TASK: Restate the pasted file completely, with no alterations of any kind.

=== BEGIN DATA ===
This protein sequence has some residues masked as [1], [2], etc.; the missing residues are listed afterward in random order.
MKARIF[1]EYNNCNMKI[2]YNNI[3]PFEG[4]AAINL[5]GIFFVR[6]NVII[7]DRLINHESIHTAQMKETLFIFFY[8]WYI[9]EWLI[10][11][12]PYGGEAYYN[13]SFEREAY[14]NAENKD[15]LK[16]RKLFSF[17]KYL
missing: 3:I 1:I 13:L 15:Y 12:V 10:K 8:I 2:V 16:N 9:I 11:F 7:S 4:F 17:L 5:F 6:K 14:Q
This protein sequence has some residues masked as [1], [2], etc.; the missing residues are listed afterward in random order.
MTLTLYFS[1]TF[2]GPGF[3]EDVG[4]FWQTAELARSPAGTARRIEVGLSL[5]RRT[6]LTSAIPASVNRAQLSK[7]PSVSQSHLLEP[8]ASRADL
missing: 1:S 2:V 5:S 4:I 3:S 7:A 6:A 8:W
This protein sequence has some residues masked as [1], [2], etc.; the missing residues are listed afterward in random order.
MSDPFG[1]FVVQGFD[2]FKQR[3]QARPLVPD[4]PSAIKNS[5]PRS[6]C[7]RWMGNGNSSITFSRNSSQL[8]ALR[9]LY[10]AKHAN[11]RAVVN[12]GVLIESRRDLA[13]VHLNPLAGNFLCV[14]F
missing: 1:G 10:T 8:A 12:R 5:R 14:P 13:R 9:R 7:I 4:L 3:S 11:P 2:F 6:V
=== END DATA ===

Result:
This protein sequence has some residues masked as [1], [2], etc.; the missing residues are listed afterward in random order.
MKARIF[1]EYNNCNMKI[2]YNNI[3]PFEG[4]AAINL[5]GIFFVR[6]NVII[7]DRLINHESIHTAQMKETLFIFFY[8]WYI[9]EWLI[10][11][12]PYGGEAYYN[13]SFEREAY[14]NAENKD[15]LK[16]RKLFSF[17]KYL
missing: 3:I 1:I 13:L 15:Y 12:V 10:K 8:I 2:V 16:N 9:I 11:F 7:S 4:F 17:L 5:F 6:K 14:Q
This protein sequence has some residues masked as [1], [2], etc.; the missing residues are listed afterward in random order.
MTLTLYFS[1]TF[2]GPGF[3]EDVG[4]FWQTAELARSPAGTARRIEVGLSL[5]RRT[6]LTSAIPASVNRAQLSK[7]PSVSQSHLLEP[8]ASRADL
missing: 1:S 2:V 5:S 4:I 3:S 7:A 6:A 8:W
This protein sequence has some residues masked as [1], [2], etc.; the missing residues are listed afterward in random order.
MSDPFG[1]FVVQGFD[2]FKQR[3]QARPLVPD[4]PSAIKNS[5]PRS[6]C[7]RWMGNGNSSITFSRNSSQL[8]ALR[9]LY[10]AKHAN[11]RAVVN[12]GVLIESRRDLA[13]VHLNPLAGNFLCV[14]F
missing: 1:G 10:T 8:A 12:R 5:R 14:P 13:R 9:R 7:I 4:L 3:S 11:P 2:F 6:V